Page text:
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Synonym of the day

Synonym of the day

Friday, August 14, 2020

minuscule

minuscule is a synonym of small

adjective [ min-uh-skyool, mi-nuhs-kyool ]

minuscule is another word for small

To call something minuscule is to emphasize how tiny or unimportant that thing is. While small effectively lets a reader know that an item is of limited size, minuscule adds greater specificity. Now about the spelling: it would be perfectly logical to presume that the u in minuscule is an interloper, and that the term should be spelled miniscule from mini- “of a small size.” The fact is, minuscule comes from the Latin word minus meaning “less,” so minuscule is the standard spelling. Even so, miniscule occurs with such frequency that some consider it a variant spelling.

Commonly found as

minuscule compared to
The budget they were working with was minuscule compared to the astronomical budget of their main competitor.
minuscule amount
They expected a deluge of donations, but only a minuscule amount trickled in.

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Thursday, August 13, 2020

precipitate

precipitate is a synonym of cause

verb [ verb pri-sip-i-teyt ]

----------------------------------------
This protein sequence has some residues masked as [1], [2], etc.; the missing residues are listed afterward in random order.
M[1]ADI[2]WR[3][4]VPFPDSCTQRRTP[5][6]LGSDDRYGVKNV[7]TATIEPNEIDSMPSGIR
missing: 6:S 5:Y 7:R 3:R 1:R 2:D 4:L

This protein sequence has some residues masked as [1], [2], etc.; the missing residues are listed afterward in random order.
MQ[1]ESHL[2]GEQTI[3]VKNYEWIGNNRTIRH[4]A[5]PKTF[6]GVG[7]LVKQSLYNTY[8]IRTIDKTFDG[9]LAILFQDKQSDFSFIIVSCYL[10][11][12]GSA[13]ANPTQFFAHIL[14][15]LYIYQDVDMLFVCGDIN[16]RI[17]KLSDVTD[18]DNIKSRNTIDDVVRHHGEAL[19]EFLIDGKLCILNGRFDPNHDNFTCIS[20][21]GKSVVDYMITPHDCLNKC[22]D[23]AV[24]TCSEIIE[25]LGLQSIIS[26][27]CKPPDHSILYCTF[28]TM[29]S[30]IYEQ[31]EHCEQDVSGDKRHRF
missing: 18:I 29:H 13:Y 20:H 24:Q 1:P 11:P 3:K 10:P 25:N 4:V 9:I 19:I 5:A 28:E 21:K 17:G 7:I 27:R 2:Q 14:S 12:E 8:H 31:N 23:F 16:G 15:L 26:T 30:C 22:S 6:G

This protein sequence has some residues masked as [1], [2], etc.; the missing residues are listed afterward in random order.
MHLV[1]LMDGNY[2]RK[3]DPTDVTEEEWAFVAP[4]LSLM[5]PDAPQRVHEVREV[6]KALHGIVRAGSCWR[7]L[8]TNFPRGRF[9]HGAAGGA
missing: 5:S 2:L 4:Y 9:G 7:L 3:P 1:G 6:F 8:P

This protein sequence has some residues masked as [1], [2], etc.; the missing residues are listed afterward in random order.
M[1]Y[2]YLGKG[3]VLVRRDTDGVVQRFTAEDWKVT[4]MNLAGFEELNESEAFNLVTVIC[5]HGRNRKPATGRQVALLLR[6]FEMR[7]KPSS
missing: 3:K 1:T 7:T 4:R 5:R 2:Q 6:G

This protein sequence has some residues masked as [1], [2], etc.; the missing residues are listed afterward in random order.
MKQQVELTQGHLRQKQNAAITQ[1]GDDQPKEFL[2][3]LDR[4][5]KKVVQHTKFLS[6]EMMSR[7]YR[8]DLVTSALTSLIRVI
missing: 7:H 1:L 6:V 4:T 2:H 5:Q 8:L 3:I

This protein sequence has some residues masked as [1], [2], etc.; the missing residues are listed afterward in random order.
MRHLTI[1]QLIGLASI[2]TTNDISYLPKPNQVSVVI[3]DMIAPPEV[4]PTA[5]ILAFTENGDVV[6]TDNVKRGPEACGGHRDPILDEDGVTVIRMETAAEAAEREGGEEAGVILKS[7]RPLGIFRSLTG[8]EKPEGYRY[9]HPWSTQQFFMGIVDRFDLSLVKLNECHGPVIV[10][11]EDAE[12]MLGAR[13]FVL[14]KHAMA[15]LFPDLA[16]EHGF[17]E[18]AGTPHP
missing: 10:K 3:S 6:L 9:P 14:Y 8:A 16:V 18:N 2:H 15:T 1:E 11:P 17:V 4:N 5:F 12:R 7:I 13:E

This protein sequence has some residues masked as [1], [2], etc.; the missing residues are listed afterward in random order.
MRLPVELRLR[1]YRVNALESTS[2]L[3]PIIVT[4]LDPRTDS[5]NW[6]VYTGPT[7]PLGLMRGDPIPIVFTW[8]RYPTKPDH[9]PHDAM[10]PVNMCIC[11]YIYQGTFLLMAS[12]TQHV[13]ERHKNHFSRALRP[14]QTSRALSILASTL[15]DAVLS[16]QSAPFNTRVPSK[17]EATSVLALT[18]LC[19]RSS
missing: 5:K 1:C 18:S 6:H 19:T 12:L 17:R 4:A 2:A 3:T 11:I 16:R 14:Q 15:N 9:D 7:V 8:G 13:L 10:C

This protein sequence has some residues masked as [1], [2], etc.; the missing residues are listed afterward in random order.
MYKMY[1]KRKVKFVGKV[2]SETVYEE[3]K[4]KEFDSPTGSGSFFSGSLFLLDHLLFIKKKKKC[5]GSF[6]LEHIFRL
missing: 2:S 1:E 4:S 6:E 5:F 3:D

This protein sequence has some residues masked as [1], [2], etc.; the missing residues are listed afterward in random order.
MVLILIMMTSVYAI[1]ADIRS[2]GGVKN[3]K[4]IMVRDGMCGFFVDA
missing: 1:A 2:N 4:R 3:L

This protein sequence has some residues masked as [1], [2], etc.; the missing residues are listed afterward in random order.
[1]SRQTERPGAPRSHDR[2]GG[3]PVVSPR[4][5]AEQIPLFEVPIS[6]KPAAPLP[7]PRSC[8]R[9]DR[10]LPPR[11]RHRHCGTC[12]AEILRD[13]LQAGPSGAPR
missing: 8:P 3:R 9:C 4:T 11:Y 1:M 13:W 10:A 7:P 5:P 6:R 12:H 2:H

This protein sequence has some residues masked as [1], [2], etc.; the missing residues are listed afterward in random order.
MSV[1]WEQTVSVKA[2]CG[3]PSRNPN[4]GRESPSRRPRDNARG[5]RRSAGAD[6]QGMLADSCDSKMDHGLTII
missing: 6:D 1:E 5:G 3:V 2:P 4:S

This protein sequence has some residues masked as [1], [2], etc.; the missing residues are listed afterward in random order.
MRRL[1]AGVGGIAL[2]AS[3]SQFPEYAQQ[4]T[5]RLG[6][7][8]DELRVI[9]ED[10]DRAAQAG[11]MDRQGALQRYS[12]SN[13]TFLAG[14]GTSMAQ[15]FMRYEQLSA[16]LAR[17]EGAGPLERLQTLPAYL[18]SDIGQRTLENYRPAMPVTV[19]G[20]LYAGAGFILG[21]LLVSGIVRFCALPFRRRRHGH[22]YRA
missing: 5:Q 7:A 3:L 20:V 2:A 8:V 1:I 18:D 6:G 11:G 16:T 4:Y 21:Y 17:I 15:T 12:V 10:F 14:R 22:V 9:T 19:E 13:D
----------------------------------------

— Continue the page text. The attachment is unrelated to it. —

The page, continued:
precipitate is another word for cause

To cause something is to bring it about. To precipitate something is to accelerate its occurrence, or to bring it about prematurely, hastily, or suddenly. As you might expect, this verb is usually used to talk about undesirable or even perilous outcomes: crises, collapses, disasters, and downfalls are all things that are precipitated. On occasion, you’ll hear it used to discuss swift change that is favorable, but more often than not precipitate connotes a steep downward trajectory.

Commonly found as

precipitate a crisis
If two countries are at odds, then even a minor indiscretion could precipitate a crisis.
precipitated by
The financial collapse was precipitated by unsustainable lending practices.

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Wednesday, August 12, 2020

moreover

moreover is a synonym of furthermore

adverb [ mawr-oh-ver, mohr-, mawr-oh-ver, mohr- ]

moreover is another word for furthermore

The terms furthermore and moreover are both transition words, meaning they help connect one idea to another. What's more, they both indicate something additional to what has already been stated. Moreover adds emphasis to the idea that came before it, usually introducing something particular or important (not an afterthought). But neither of these terms is commonly used in speech where shorter, less formal options do the trick.

Commonly found as

Moreover,
The census helps ensure the government has an accurate picture of the population. Moreover, it impacts funding for public services.
; moreover,
I did not like the house; moreover, it was too high-priced.

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